Actually, This Is the Best Pringles Commercial (Starring Brad Pitt)

More

Earlier today, I wrote a story about how Pringles got their name and changed the food industry. I included what I hyperbolically claimed on Twitter was the best commercial ever. Well, I stand corrected.

Andrew Martin, the author of the New York Times' article on Pringles, emailed me about my story and pointed out the stupendous Pringles commercial you see embedded above.

It features a young Brad Pitt totally dismayed at running out of Pringles but luckily within leering distance of some hot babes who just happen to have more Pringles. Apparently, Pringles give him (and the babes) some kind of fever, which requires them to dance with Pringles cans.

At the 22 second mark of the video, Brad Pitt does a stupendous Pringle dance that someone must turn into an animated GIF for the Internet's consumption. It'll be bigger than Cameron Diaz feeding Alex Rodriguez popcorn. Yes, that big.

Jump to comments
Presented by

Alexis C. Madrigal

Alexis Madrigal is a senior editor at The Atlantic, where he oversees the Technology Channel. He's the author of Powering the Dream: The History and Promise of Green Technology. More

The New York Observer calls Madrigal "for all intents and purposes, the perfect modern reporter." He co-founded Longshot magazine, a high-speed media experiment that garnered attention from The New York Times, The Wall Street Journal, and the BBC. While at Wired.com, he built Wired Science into one of the most popular blogs in the world. The site was nominated for best magazine blog by the MPA and best science Web site in the 2009 Webby Awards. He also co-founded Haiti ReWired, a groundbreaking community dedicated to the discussion of technology, infrastructure, and the future of Haiti.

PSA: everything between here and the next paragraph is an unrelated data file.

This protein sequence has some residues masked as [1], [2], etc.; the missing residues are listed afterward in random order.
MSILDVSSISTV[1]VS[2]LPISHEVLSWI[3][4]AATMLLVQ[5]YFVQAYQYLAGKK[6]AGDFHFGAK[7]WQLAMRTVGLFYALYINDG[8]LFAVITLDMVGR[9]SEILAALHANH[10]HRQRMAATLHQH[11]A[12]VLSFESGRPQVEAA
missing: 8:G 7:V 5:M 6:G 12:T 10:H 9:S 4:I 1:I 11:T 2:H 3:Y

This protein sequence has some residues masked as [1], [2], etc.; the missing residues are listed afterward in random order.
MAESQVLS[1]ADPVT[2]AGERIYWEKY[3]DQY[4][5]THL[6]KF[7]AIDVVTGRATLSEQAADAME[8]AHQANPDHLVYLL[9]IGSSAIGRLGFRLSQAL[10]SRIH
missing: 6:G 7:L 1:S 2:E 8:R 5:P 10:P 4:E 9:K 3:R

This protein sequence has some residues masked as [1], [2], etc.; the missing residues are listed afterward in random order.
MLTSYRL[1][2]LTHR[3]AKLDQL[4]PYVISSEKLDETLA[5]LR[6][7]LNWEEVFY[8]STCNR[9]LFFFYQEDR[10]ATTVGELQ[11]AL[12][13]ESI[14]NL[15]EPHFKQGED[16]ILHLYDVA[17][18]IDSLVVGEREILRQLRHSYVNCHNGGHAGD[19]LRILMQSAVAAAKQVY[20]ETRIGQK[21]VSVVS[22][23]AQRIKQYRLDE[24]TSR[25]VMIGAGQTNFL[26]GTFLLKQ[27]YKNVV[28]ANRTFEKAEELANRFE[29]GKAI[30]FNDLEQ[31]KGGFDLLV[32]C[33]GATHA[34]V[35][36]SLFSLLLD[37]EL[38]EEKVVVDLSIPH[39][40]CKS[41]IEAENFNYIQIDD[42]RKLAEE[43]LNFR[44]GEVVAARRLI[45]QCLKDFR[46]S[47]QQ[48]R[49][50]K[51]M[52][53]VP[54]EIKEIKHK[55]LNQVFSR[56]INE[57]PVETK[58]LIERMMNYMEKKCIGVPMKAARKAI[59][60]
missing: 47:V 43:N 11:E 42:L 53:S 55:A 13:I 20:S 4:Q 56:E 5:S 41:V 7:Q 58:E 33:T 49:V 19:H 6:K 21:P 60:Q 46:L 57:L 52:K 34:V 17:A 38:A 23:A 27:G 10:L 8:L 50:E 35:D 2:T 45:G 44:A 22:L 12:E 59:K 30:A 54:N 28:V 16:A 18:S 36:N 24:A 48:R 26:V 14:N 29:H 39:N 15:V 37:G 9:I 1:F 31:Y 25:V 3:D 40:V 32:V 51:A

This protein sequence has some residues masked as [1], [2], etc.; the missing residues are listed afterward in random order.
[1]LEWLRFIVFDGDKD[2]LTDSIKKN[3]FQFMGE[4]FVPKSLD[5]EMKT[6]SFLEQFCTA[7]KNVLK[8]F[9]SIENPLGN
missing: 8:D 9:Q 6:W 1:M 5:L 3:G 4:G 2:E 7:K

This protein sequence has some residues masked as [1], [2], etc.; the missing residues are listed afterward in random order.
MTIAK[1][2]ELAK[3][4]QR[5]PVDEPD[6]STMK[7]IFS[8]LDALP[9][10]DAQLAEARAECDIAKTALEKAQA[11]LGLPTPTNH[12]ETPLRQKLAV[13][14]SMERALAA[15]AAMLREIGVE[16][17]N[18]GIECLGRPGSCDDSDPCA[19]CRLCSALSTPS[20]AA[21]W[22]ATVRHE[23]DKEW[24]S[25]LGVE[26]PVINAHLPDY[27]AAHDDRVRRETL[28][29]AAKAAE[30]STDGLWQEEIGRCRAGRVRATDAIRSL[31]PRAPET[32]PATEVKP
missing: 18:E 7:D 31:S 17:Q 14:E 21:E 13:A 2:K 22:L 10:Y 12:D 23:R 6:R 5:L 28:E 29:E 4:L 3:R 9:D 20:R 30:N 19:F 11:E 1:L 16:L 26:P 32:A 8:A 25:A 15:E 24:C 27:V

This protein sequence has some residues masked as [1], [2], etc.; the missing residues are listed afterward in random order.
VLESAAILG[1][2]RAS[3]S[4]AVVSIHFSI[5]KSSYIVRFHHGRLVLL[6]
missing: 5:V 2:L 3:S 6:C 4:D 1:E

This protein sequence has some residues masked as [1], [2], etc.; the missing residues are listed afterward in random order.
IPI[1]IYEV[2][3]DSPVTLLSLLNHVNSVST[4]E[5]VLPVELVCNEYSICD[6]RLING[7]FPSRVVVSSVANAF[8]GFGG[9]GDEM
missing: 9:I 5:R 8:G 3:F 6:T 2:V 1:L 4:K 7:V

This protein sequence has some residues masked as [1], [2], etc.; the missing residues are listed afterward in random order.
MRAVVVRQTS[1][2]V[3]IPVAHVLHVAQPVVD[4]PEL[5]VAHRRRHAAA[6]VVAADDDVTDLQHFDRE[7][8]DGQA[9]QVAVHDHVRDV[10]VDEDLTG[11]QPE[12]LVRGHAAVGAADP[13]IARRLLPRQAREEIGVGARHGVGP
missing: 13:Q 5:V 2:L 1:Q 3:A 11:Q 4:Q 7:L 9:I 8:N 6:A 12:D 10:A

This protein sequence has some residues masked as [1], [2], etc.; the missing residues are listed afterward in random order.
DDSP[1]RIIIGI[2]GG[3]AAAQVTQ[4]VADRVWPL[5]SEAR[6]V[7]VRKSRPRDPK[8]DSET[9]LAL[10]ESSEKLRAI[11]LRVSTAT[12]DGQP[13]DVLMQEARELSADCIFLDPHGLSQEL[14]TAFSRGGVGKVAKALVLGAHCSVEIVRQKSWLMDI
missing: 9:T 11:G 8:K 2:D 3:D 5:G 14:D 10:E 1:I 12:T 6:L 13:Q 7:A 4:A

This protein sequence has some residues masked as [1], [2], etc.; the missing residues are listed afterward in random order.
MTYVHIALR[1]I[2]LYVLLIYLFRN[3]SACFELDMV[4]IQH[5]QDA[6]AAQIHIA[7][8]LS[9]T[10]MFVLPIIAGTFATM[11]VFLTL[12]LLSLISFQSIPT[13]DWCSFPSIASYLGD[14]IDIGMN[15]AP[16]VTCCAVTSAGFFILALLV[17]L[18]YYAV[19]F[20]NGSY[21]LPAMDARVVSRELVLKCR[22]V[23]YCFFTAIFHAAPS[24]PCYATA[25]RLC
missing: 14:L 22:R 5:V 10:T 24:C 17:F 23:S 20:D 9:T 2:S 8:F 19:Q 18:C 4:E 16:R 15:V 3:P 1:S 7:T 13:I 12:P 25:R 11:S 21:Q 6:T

He's spoken at Stanford, CalTech, Berkeley, SXSW, E3, and the National Renewable Energy Laboratory, and his writing was anthologized in Best Technology Writing 2010 (Yale University Press).

Madrigal is a visiting scholar at the University of California at Berkeley's Office for the History of Science and Technology. Born in Mexico City, he grew up in the exurbs north of Portland, Oregon, and now lives in Oakland.

Get Today's Top Stories in Your Inbox (preview)

A Breathtaking Tour Above the Moab Desert

Filmmaker Ian Cresswell rigs an HD camera atop a remote-controlled "octocopter" for some spectacular aerial views.


Elsewhere on the web

Join the Discussion

After you comment, click Post. If you’re not already logged in you will be asked to log in or register. blog comments powered by Disqus

Video

Where Time Comes From

The clocks that coordinate your cellphone, GPS, and more

Video

Computer Vision Syndrome and You

Save your eyes. Take breaks.

Video

What Happens in 60 Seconds

Quantifying human activity around the world

Writers

Up
Down

More in Technology

Just In